Inspiration, Sweetness & Harvest: 18 Reasons’ Summer Farm Tour Series

Yeehaw: 18 Reasons is hitting the road this summer! Rosie and I are excited to introduce our Farm Tour Series. Once a month in June, July and August will we get the chance to meet some of the inspiring farmers we work with at Bi-Rite.

In the first tour with our trusty tour guide Simon Richard (Bi-Rite’s head farmer & produce buyer), we’ll visit two incredibly inspirational farms, Mariquita Farm and Catalan Farm, who each grow and sell an endless variety of gorgeous veggies and fruits throughout the year.  In the second tour we’ll visit Yerena and Tomatero Farms, lip-smacking berry farms that send the message home that organic and local tastes so much better! In the last, but certainly not least August tour we’ll head north to Sonoma and visit Bi-Rite Family Farm and Oak Hill Farm. Lunch is provided by Bi-Rite Market and is included in the ticket price for each tour. We will facilitate carpooling to each farm and will reimburse drivers for the gas that they use.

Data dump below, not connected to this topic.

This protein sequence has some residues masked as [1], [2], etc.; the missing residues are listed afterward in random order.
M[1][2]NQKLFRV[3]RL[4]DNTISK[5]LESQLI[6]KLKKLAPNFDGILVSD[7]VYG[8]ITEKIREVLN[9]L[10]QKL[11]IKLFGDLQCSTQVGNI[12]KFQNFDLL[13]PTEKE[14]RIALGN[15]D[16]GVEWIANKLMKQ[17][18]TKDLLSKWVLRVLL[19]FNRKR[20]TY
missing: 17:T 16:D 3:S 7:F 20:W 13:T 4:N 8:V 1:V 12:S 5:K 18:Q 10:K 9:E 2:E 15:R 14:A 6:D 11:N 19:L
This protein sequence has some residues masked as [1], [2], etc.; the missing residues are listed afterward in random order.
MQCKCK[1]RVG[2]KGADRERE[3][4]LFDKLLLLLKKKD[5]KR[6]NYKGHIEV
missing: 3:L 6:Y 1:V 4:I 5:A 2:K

Ticket price includes lunch, reimbursement for gas for those who drive and the opportunity to meet the amazing farmers that are changing our world.

The Farm Series: Early Summer Inspiration
Saturday, June 30, 9AM-5PM, Ticketed
$40 member price/ $50 general admission
Tickets: http://www.brownpapertickets.com/event/236886

The Farm Series: Mid-Summer Sweetness
Saturday, July 21, 9AM-5PM, Ticketed
$40 member price/ $50 general admission
Tickets: http://www.brownpapertickets.com/event/236889